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What is the MESP? And what does it mean for my New Jersey divorce?

Posted by Matt Rooney | Jun 02, 2015 | 0 Comments

Matrimonial Early Settlement Panel (MESP) as a tool to move your divorce to its conclusion

If you filed for divorce in New Jersey and don't settle in the early days, then you're going to participate in a unique process colloquially referred to by family law practitioners as an “MESP.” The what? For starters, this program is not analogous to mediation. It stands for Matrimonial Early Settlement Panel.

Our courts define it as “a program where experienced matrimonial lawyers, volunteer their time, to help people getting divorced to settle their financial issues.” Those experienced lawyers are called MESP “panelists” and, as indicated above, will not focus on contested custody/parenting issues. Their scope of inquiry pertains primarily to spousal support (a.k.a. alimony) and equitable distribution (the division of the parties' tangible and non-tangible marital property, ranging from real property to retirement accounts). The process: an MESP date is assigned not long after a complaint for divorce is filed. It happens at the time of the parties' Case Management Conference when the Court, either through order or consent of the plaintiff and defendant, sets forth a discovery schedule for the divorce (e.g. deciding how soon the home will be appraised, and adjudicating which expert will conduct the child custody evaluation). All parties and their respective attorneys need to show up for the MESP date. In advance, or in a few cases on the day of the appearance, attorneys submit financial memorandum on behalf of their clients along with a filed copy of each parties' case information statement (or “CIS”) to aid the panelists. The day starts when a Superior Court Family Part judge welcomes all participating parties, gives instructions, and encourages everyone to take the process seriously before assigning each case to a set of panelists and a conference room. The parties subsequently wait in the hallway while the attorneys (or an unrepresented party if he or she is proceeding pro se) sit down with the panelists and discuss the case's financial dimensions at length. The ultimate product of the panelists' deliberations is a non-binding recommendation which the parties must either accept or reject.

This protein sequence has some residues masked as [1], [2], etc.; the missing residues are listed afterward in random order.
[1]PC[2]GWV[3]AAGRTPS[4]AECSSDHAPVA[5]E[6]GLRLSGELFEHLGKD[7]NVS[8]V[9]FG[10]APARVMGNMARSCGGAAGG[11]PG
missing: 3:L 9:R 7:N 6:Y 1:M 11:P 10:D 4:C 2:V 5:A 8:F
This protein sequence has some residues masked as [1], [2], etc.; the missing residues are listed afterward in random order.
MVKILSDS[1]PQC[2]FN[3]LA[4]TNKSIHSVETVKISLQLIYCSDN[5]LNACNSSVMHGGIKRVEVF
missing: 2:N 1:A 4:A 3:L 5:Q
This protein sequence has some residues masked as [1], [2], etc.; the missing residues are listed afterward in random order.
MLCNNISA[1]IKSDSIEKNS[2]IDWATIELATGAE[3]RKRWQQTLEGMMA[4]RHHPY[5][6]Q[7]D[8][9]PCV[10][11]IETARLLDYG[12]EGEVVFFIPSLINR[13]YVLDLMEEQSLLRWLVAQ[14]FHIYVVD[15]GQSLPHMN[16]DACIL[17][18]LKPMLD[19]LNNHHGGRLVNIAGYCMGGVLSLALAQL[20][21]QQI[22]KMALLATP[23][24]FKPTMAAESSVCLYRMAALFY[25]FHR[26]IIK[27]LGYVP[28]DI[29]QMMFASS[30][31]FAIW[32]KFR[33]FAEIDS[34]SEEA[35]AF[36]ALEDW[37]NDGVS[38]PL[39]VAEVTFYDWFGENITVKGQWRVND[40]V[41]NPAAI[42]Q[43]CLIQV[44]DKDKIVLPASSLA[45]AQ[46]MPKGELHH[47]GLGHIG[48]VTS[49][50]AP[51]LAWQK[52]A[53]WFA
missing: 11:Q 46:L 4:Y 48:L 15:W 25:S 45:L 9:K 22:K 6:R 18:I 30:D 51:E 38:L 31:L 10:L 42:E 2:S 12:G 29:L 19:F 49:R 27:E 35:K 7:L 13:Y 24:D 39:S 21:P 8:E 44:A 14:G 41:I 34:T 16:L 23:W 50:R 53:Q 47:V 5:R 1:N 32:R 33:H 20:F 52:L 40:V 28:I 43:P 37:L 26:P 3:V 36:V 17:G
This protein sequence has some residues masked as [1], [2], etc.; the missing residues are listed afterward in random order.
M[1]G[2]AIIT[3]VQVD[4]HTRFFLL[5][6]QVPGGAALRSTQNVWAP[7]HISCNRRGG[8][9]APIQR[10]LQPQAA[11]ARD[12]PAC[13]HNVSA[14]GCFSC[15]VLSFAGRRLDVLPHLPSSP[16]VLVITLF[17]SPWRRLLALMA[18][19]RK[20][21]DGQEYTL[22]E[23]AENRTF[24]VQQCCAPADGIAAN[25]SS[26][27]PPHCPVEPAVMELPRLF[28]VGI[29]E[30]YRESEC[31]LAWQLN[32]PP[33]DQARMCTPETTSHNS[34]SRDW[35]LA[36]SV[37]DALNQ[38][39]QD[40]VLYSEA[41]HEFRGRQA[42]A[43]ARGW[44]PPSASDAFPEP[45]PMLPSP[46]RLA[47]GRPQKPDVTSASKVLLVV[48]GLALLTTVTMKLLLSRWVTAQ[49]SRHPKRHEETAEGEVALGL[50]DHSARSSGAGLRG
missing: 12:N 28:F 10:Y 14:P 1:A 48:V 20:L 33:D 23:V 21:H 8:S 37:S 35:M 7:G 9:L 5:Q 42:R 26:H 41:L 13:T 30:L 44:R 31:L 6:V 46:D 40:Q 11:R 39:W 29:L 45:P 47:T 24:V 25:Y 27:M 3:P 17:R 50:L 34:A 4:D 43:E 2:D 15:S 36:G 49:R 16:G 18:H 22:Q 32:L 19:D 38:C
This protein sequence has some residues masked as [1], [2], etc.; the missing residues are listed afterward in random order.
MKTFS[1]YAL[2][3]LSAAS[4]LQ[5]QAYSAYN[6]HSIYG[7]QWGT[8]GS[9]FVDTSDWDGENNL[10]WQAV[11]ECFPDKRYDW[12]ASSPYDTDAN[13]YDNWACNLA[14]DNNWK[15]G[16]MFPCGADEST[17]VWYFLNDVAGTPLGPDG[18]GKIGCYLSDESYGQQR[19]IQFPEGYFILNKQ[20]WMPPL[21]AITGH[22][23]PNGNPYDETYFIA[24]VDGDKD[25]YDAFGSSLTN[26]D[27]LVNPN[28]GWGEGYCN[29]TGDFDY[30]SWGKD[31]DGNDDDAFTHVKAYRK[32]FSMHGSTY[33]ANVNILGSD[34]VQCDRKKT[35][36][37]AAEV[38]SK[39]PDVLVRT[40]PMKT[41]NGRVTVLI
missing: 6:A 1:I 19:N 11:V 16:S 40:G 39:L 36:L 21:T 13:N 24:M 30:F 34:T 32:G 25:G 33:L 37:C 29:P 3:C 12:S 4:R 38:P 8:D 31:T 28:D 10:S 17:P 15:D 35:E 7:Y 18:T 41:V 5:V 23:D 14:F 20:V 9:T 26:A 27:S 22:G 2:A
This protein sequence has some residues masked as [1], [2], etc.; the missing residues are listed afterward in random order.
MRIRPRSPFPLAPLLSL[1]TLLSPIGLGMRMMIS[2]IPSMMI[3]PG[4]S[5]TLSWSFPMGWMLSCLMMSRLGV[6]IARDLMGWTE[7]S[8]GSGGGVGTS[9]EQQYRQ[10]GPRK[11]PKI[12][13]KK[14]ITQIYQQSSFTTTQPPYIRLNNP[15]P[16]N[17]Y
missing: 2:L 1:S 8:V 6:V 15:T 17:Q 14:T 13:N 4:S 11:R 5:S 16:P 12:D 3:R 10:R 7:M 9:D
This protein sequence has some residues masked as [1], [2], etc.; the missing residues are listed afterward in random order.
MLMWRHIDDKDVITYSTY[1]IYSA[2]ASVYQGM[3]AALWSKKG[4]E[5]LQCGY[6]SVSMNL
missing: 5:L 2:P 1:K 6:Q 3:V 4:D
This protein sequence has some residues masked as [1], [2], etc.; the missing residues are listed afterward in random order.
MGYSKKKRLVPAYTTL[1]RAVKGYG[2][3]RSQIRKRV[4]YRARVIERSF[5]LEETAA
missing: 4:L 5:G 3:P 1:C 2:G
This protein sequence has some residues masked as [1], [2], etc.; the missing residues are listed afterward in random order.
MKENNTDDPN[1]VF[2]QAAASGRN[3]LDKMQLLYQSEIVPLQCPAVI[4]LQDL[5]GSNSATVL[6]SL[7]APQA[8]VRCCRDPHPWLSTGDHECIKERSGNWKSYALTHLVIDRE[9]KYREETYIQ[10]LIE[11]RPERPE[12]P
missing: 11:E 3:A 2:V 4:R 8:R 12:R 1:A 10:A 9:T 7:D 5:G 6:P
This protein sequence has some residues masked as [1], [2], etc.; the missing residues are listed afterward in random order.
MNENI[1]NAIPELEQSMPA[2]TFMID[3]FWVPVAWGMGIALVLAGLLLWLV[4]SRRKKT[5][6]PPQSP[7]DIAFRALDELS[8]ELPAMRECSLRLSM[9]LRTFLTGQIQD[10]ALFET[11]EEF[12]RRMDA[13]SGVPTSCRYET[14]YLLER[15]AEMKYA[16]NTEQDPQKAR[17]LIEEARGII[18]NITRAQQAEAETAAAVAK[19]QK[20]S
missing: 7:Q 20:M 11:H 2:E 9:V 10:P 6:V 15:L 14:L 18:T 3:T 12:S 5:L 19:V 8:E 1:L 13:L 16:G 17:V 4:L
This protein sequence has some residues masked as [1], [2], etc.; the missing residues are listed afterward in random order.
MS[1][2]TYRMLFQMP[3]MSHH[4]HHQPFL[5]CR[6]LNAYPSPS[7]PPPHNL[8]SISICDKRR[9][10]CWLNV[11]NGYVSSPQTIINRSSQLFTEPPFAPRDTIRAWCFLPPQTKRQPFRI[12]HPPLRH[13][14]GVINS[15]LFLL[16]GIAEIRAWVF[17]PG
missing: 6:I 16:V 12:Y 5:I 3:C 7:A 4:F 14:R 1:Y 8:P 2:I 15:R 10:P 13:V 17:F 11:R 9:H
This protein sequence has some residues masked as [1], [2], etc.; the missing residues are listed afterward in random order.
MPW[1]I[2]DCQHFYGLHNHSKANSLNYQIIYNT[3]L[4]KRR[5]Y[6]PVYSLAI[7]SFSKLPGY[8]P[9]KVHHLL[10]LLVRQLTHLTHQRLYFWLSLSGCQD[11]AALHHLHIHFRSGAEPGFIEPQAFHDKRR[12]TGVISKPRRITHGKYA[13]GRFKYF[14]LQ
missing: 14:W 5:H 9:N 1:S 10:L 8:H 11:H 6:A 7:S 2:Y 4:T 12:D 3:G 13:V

If the recommendation is accepted by all parties, the Court may put the divorce through and finalize the divorce that same day (assuming, of course, that any custody/parenting issues are also resolved). Often time, however, the parties retire to their respective attorneys' offices to finalize the language before returning within a couple of weeks (or days) for an uncontested hearing. If there is not an agreement, the judge may schedule a trial date or a status conference with the attorneys in order to attempt to keep negotiations moving along in addition to ordering the completion of any additional or overdue discovery-related activities. There is an important distinction to remember here: like mediation, the outcome of an MESP is non-binding on the parties, but unlike mediation, however, participating in an MESP is not voluntary, and the MESP panelists are strictly focusing on money-related issues.  Experienced counsel can put you in the best possible position to navigate the dissolution of your marriage and achieve an optimal outcome in line with your goals. If you or a loved one has questions regarding the New Jersey MESP program or the divorce process generally, please contact the child custody attorneys at DeMichele and DeMichele. For a confidential consultation to discuss your situation with one of our New Jersey custody attorneys, you can also call (856) 546-1350. ______

About the Author

Matt Rooney

Practice Areas: Family Law (including Divorce, Alimony, Child Support, and Domestic Violence); Municipal Court; Personal Injury; Residential Real Estate; Civil Litigation; Collections.

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